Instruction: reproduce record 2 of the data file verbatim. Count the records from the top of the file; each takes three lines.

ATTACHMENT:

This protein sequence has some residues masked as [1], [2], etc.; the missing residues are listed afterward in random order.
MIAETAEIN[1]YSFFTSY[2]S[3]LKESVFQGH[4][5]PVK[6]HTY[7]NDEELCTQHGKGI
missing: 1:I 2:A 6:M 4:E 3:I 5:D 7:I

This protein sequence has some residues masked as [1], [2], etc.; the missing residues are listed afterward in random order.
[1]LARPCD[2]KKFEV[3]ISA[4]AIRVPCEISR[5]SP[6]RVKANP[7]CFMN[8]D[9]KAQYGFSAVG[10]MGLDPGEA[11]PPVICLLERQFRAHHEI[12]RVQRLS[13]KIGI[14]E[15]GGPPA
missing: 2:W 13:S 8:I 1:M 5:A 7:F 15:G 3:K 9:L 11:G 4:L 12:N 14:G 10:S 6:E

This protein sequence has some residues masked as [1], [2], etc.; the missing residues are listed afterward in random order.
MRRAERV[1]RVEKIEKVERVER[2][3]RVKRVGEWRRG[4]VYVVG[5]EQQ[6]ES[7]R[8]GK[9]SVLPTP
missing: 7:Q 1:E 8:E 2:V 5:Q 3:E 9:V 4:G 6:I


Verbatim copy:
This protein sequence has some residues masked as [1], [2], etc.; the missing residues are listed afterward in random order.
[1]LARPCD[2]KKFEV[3]ISA[4]AIRVPCEISR[5]SP[6]RVKANP[7]CFMN[8]D[9]KAQYGFSAVG[10]MGLDPGEA[11]PPVICLLERQFRAHHEI[12]RVQRLS[13]KIGI[14]E[15]GGPPA
missing: 2:W 13:S 8:I 1:M 5:A 7:F 15:G 3:K 9:L 11:G 4:L 12:N 14:G 10:S 6:E